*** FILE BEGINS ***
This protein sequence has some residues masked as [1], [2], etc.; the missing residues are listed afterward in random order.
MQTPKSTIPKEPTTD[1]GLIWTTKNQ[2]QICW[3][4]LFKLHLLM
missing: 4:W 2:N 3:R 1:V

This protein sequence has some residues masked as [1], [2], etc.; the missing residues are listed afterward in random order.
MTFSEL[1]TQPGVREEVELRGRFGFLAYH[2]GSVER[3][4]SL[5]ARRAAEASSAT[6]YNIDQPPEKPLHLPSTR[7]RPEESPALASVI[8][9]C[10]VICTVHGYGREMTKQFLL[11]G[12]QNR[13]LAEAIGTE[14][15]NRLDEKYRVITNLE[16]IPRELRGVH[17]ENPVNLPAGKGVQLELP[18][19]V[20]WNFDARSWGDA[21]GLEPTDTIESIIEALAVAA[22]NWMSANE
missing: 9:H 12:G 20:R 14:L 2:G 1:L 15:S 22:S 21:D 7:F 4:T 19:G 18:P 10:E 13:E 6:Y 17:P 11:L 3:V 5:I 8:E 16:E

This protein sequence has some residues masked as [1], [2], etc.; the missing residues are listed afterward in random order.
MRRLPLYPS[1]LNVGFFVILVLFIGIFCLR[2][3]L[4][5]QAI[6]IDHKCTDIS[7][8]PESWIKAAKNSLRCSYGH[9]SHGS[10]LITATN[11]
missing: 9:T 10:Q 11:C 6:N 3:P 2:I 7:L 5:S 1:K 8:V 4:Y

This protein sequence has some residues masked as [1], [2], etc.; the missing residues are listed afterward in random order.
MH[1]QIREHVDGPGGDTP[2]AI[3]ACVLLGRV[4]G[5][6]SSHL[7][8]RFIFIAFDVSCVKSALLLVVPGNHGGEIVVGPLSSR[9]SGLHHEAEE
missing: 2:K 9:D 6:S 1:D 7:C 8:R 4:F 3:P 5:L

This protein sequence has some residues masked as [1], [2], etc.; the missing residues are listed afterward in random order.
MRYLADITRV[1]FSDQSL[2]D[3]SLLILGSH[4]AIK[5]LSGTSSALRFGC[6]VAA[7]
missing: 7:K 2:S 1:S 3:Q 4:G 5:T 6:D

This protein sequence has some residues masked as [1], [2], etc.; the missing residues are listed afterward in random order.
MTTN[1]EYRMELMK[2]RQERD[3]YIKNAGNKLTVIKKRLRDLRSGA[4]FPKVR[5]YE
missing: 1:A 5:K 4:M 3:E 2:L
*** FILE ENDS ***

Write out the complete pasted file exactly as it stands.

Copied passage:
This protein sequence has some residues masked as [1], [2], etc.; the missing residues are listed afterward in random order.
MQTPKSTIPKEPTTD[1]GLIWTTKNQ[2]QICW[3][4]LFKLHLLM
missing: 4:W 2:N 3:R 1:V

This protein sequence has some residues masked as [1], [2], etc.; the missing residues are listed afterward in random order.
MTFSEL[1]TQPGVREEVELRGRFGFLAYH[2]GSVER[3][4]SL[5]ARRAAEASSAT[6]YNIDQPPEKPLHLPSTR[7]RPEESPALASVI[8][9]C[10]VICTVHGYGREMTKQFLL[11]G[12]QNR[13]LAEAIGTE[14][15]NRLDEKYRVITNLE[16]IPRELRGVH[17]ENPVNLPAGKGVQLELP[18][19]V[20]WNFDARSWGDA[21]GLEPTDTIESIIEALAVAA[22]NWMSANE
missing: 9:H 12:G 20:R 14:L 2:G 1:L 15:S 22:S 21:D 7:F 4:T 19:G 18:P 10:E 13:E 6:Y 17:P 11:L 3:V 5:I 8:E 16:E

This protein sequence has some residues masked as [1], [2], etc.; the missing residues are listed afterward in random order.
MRRLPLYPS[1]LNVGFFVILVLFIGIFCLR[2][3]L[4][5]QAI[6]IDHKCTDIS[7][8]PESWIKAAKNSLRCSYGH[9]SHGS[10]LITATN[11]
missing: 9:T 10:Q 11:C 6:N 3:P 2:I 7:L 5:S 1:K 8:V 4:Y

This protein sequence has some residues masked as [1], [2], etc.; the missing residues are listed afterward in random order.
MH[1]QIREHVDGPGGDTP[2]AI[3]ACVLLGRV[4]G[5][6]SSHL[7][8]RFIFIAFDVSCVKSALLLVVPGNHGGEIVVGPLSSR[9]SGLHHEAEE
missing: 2:K 9:D 6:S 1:D 7:C 8:R 4:F 3:P 5:L

This protein sequence has some residues masked as [1], [2], etc.; the missing residues are listed afterward in random order.
MRYLADITRV[1]FSDQSL[2]D[3]SLLILGSH[4]AIK[5]LSGTSSALRFGC[6]VAA[7]
missing: 7:K 2:S 1:S 3:Q 4:G 5:T 6:D

This protein sequence has some residues masked as [1], [2], etc.; the missing residues are listed afterward in random order.
MTTN[1]EYRMELMK[2]RQERD[3]YIKNAGNKLTVIKKRLRDLRSGA[4]FPKVR[5]YE
missing: 1:A 5:K 4:M 3:E 2:L